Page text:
Mamet's Boston Marriage
There was some not-so-swell acting going on a couple of Sundays back at the Joseph Papp Public Theater, where Kate Burton and Martha Plimpton are appearing in the New York premiere of David Mamet's Boston Marriage. As everyone will know by now, the play?whose title derives from the antique euphemism for a household ambiguously tenanted by two women?is framed as a drawing-room comedy. Set in the Edwardian era or something like it, Boston Marriage focuses on a pair of extremely articulate, self-dramatizing lesbians, Claire (Plimpton) and Anna (Burton), who delight in carrying on with each other like Cecily and Gwendolyn when they're not carrying on like Algernon and Jack.
As the play opens, the younger of the two women, Claire, has just returned from an unexplained sojourn to find Anna's house newly smartened up and Anna herself sporting an unfamiliar and ostentatious jewel around her neck. The explanation: Anna has fallen into clover, having become a rich man's mistress. While the two are still reveling in their newfound security ("?an account at the Dressmaker's?" and a monthly allowance "sufficient to support both me and you in Comfort") Claire drops her own bombshell: she has fallen violently in love. The object of her newest carnal passion is a still younger woman?much, much younger, we are to understand?and she wants Anna's permission to bring the child there for a tryst. As Anna's elaborate and highly protracted reaction to this news begins to unfurl, it should become clear to us (and partly does) that below the surface of all the brittle banter and badinage lurks a more complex and nuanced relationship between the two women than had first appeared, and one far more serious on Anna's part than either seems willing to acknowledge. Unfortunately, the two stars?at least at the performance I attended?were camping it up so dreadfully that neither the play's wit nor all that much of its poignancy was able to come through.
For Mamet fans and aficionados in New York it's been a long time between plays. (His last, The Old Neighborhood, arrived here in 1997.) And we've had to wait a particularly long time to see this play, which first opened in Cambridge, MA, at the American Repertory Theater's Hasty Pudding space in 1999. In 2001 it went to London, where it ran for a spell at the Donmar Warehouse and then in the West End, where it enjoyed a good healthy run. It's hard not to feel that the delay in bringing Boston Marriage to New York had something to do with the generally dismissive review it garnered from Ben Brantley of The New York Times, who saw it in Cambridge and pronounced it "a minor detour" and "a parlor trick." Re-reviewing it last week under a headline that partially read, "A Boy's Idea of Girl Talk," Brantley stuck to his story:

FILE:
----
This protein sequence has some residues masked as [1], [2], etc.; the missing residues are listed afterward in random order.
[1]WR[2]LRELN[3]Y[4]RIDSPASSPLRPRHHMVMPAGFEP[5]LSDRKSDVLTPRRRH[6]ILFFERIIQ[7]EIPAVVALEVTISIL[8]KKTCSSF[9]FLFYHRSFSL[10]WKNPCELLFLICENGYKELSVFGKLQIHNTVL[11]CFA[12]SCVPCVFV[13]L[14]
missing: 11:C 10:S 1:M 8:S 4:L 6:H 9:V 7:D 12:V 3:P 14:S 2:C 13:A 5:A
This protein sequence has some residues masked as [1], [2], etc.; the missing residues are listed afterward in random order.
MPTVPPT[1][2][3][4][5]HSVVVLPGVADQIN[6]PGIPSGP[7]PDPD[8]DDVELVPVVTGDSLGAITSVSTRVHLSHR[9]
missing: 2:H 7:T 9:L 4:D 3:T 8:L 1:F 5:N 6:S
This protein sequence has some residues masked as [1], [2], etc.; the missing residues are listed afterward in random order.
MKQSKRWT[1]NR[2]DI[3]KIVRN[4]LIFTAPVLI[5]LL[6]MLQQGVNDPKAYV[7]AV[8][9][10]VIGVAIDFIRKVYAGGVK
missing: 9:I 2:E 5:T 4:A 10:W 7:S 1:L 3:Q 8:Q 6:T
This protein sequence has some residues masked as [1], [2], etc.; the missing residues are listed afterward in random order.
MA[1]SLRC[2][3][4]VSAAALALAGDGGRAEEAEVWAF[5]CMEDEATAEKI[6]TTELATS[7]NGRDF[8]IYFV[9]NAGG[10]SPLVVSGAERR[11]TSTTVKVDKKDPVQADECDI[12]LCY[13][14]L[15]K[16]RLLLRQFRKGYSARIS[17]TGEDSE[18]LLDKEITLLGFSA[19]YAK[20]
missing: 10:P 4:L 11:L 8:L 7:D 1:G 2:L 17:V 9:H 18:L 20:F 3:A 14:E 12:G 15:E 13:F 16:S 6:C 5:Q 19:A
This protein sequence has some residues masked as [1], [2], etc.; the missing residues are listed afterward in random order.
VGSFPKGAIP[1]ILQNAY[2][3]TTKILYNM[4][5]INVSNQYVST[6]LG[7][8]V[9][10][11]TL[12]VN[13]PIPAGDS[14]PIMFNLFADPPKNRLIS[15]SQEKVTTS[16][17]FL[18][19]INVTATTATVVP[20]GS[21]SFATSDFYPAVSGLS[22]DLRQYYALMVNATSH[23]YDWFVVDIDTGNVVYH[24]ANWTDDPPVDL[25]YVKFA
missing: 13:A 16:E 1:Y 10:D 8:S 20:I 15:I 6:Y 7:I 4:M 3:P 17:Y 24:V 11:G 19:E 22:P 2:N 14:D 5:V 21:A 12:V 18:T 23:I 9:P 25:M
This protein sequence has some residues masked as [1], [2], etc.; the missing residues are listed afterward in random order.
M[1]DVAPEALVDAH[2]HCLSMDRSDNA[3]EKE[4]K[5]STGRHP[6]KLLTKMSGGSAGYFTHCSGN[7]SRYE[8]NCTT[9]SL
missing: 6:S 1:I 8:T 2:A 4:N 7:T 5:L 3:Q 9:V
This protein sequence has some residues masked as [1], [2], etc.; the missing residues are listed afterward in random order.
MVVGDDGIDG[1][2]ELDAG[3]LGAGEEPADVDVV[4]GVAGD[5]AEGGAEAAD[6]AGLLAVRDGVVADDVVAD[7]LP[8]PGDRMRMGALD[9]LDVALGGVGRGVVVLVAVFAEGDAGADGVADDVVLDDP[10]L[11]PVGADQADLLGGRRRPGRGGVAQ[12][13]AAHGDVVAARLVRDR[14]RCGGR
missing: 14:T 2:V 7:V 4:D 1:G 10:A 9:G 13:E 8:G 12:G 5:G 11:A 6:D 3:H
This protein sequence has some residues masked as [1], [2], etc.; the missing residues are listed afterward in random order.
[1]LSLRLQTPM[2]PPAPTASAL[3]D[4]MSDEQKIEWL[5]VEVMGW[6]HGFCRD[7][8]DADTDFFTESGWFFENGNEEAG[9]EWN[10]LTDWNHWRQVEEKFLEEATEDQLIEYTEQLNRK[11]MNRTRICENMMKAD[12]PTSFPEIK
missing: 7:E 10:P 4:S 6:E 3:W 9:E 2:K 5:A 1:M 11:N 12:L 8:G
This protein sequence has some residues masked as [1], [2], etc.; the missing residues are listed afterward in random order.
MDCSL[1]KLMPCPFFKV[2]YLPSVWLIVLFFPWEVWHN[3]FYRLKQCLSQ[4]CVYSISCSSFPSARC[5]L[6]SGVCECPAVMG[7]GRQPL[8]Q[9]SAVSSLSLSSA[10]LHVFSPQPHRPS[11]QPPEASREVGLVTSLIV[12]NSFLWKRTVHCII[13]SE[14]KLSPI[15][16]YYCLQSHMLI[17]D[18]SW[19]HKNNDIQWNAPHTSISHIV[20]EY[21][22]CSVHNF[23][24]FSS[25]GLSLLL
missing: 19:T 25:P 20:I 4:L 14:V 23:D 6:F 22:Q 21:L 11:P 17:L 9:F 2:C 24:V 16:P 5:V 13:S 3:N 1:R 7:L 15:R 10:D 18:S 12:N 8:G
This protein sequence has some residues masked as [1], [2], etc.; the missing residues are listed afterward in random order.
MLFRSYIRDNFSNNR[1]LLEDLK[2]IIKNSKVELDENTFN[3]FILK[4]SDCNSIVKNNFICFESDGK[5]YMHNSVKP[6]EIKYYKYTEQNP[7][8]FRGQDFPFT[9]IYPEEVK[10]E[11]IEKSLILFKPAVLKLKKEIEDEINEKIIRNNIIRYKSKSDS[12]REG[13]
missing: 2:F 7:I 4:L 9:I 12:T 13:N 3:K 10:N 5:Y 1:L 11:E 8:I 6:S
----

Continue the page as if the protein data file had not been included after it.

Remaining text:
Literary it definitely is, with words like reticule and rodomontade brandished like fencing foils?
But it is principally a gymnastic exercise in language, in which Mr. Mamet takes on Oscar Wilde and Ronald Firbank at their own epicene, epigrammatic games. And as it was in Cambridge, so it is in New York: the game playing of "Boston Marriage," although intermittently amusing, never adds up to anything of substance.
Ironically (but in keeping with the Times' longstanding tradition of reporting on cultural developments the Times itself has created), Brantley's latest review also alluded to rumors that had surfaced "almost instantly" after the play's initial opening, that Boston Marriage "would be coming to Broadway with a provocative movie star like Sharon Stone or Anne Heche." In fact, those rumors surfaced "almost instantly" following his own review of the play, and were widely interpreted as a fiercely jocund playwright's perverse response to what was essentially a perverse act of journalism. For what had Brantley been doing going up to Boston to review the play in the first place? And what, having decided to do so, was the point of giving it a "let's nip this thing in the bud" sort of notice? The whole thing smacked of the Frank Rich/ancien régime approach to Times theater coverage, the purpose of which, more often than not, seemed to be to make New York safe from minor or inconsequential work.